Over the years, we (and others) have noticed that some bird species tend to have preferences as to where they will nest. This can happen in various configurations, of which we list a few below.
Bird species nesting under the "umbrella" of an Australian Magpie nest
We have noticed that, despite some swooping and diving at each other, several bird species will nest under an Australian Magpie nest. The species nesting (contemporaneously) under Australian Magpies observed by us in 2011 are shown above. That year all of them raised their broods successfully.
One year later, in 2012, when the local Australian Magpies decided to nest in a road-side tree about 250 m away, all those species who could not follow the Australian Magpies to the new location, because their territories are smaller, tried to nest again in our garden, near where previously the Australian Magpie nest had been. That year they all failed in their breeding attempts. All eggs/chicks were stolen by goannas, Australian Ravens and Pied Currawongs.
This may suggest that these species are using the protection provided by the physical strength and combativeness of Australian Magpies to shield their own nests against nest robbers. With the exception of Square-tailed Kites, Australian Magpies are strong enough to fend off the most prolific avian nest robbers, which are Pied Currawongs, Australian Ravens (and other corvids, i.e. crows and ravens).
It may be worth pointing out that in 2011, when several bird species first nested successfully in our garden, we did approach and photograph their nests. But in 2012, when the broods failed, we had not approached the nests.
|Warning calls||© MD|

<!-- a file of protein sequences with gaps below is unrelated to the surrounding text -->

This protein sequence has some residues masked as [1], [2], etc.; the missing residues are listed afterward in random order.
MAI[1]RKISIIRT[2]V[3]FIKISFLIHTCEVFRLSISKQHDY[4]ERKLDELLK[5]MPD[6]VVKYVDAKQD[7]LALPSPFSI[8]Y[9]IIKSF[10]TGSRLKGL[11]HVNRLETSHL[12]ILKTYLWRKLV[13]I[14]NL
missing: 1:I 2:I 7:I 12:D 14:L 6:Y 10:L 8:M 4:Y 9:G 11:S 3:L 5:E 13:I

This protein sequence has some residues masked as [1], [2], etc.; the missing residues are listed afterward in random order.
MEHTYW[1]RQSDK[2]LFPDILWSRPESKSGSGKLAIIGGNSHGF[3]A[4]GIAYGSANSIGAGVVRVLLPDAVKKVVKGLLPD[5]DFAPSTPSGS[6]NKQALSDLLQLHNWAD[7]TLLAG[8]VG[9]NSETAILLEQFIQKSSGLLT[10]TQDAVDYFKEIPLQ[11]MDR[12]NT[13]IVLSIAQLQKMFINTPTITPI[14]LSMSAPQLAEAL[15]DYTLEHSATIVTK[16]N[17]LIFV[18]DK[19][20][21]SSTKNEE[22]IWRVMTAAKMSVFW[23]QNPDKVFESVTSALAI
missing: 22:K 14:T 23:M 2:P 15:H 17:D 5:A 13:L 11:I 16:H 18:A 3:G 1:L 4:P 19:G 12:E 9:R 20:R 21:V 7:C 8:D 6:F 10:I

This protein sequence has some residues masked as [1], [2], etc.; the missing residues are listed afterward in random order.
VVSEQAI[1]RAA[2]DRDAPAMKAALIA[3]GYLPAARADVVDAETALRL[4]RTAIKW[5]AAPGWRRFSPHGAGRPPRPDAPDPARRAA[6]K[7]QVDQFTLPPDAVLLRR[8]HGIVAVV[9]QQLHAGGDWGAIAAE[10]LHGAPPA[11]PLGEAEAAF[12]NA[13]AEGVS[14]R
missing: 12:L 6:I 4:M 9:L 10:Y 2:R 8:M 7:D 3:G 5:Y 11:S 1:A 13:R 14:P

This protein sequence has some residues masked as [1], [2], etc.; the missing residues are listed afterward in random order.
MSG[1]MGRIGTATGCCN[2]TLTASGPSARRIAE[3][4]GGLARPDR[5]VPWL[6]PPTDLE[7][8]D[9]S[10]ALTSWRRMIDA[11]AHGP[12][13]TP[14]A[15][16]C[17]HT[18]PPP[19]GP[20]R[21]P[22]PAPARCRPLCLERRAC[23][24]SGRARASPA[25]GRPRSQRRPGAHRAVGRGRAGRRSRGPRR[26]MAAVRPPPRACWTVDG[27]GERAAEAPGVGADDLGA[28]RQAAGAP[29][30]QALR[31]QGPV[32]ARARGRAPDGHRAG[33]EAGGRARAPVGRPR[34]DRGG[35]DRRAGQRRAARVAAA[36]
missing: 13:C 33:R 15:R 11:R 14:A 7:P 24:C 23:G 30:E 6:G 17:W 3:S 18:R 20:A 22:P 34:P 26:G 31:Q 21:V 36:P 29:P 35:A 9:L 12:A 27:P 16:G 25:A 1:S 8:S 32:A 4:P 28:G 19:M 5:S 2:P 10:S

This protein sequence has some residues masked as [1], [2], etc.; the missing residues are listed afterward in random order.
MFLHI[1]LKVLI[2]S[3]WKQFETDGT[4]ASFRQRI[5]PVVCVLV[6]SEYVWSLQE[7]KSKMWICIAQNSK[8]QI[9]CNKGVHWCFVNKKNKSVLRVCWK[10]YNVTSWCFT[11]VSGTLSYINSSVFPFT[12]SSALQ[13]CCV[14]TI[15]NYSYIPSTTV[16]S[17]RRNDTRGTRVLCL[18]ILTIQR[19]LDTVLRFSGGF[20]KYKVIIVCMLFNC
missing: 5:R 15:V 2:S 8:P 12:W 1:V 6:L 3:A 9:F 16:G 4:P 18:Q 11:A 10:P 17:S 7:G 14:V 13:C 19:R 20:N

Similar configurations of species nesting near or under a dominant, protecting species
Clustered nesting under a less dominant, protecting species
There are other configurations of different bird species nesting in close proximity of one another, but without a species that is as dominant as an Australian Magpie, e.g. under Magpie-larks (who, if Australian Magpies were present, would nest under them).
In 2014 we observed a different configuration of clustered nesting.
The crown of the Acacia salicina tree chosen by the bird species shown above is quite open. The White-winged Chough nest is so easily visible that, when it was built, we thought this could not possibly remain undetected. And yet the birds raised at least one chick successfully. The other nests were similarly exposed and at least the pair of Willie Wagtails lost their chick/s to a Pied Currawong.
Still, despite the losses and failures, all four species involved in this attempt considered this configuation worth trying. When hearing commotions, often first one species calling an alarm, then another, and eventually three or more together, they were not fighting over possession of various nests, but warning each other of the presence of danger (usually in the form of a predator; more often than not a Pied Currawong).
In 2016, in the same group of trees as in 2014, we observed a different configuration of clustered nesting. This time, the Magpie-lark nest was the highest-placed nest. A pair of Ground Cuckoo-shrikes was exploring the suitability of a fork in a nearby tree at the same time.
Configurations of species nesting close to one another without a dominant, protecting species
Some bird species will seek the proximity of one another, but without a top-ranking species that helps shield all below its nest. Such clustered, or semi-colonial nesting, basically provides safety in numbers.
Such clustering may suggest that various species of passerines nest in a style similar to a small colony, seeking safety in numbers (this is a known habit of White-winged Trillers, who are semi-communal nesters; both White-winged Choughs and Apostlebirds are also known to share nests within the family clans). With several nests of different species in close proximity of one another, even if there is no formal arrangement of leaving a sentry nearby, the statistical likelihood of at least one adult bird being around to warn all others of an approaching predator is higher than for one pair nesting in isolation.
There are bird species that, although being territorial, will nest in loose groups or small colonies, seeking safety in numbers with their own kind. One such species is the White-winged Triller.
Obviously, colonial breeders (such as many aquatic species) follow the same principle, seeking safety in numbers.